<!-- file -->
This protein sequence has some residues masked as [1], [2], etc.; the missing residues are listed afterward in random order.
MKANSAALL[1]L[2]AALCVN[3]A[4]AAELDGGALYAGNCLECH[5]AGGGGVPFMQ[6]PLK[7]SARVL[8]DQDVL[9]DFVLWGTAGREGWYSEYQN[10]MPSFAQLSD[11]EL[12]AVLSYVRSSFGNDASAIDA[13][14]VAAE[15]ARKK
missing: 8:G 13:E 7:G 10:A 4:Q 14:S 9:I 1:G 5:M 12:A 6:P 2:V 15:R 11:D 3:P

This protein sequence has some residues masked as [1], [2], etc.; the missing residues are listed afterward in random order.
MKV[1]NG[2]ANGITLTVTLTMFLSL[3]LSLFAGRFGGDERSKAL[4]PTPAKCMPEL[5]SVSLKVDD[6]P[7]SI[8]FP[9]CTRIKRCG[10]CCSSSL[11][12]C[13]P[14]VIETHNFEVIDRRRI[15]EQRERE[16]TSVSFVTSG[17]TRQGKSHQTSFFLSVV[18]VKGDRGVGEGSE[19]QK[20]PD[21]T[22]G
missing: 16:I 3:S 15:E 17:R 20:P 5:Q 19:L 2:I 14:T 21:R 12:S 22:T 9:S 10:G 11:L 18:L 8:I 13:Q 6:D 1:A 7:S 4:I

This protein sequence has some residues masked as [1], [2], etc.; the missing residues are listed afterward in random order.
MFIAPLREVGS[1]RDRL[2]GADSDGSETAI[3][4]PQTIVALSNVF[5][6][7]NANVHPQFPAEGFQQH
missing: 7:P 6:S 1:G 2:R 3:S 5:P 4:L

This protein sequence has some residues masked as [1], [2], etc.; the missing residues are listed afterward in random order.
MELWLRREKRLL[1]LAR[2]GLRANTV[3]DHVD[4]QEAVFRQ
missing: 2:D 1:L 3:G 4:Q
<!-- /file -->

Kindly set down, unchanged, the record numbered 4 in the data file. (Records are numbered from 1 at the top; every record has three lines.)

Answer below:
This protein sequence has some residues masked as [1], [2], etc.; the missing residues are listed afterward in random order.
MELWLRREKRLL[1]LAR[2]GLRANTV[3]DHVD[4]QEAVFRQ
missing: 2:D 1:L 3:G 4:Q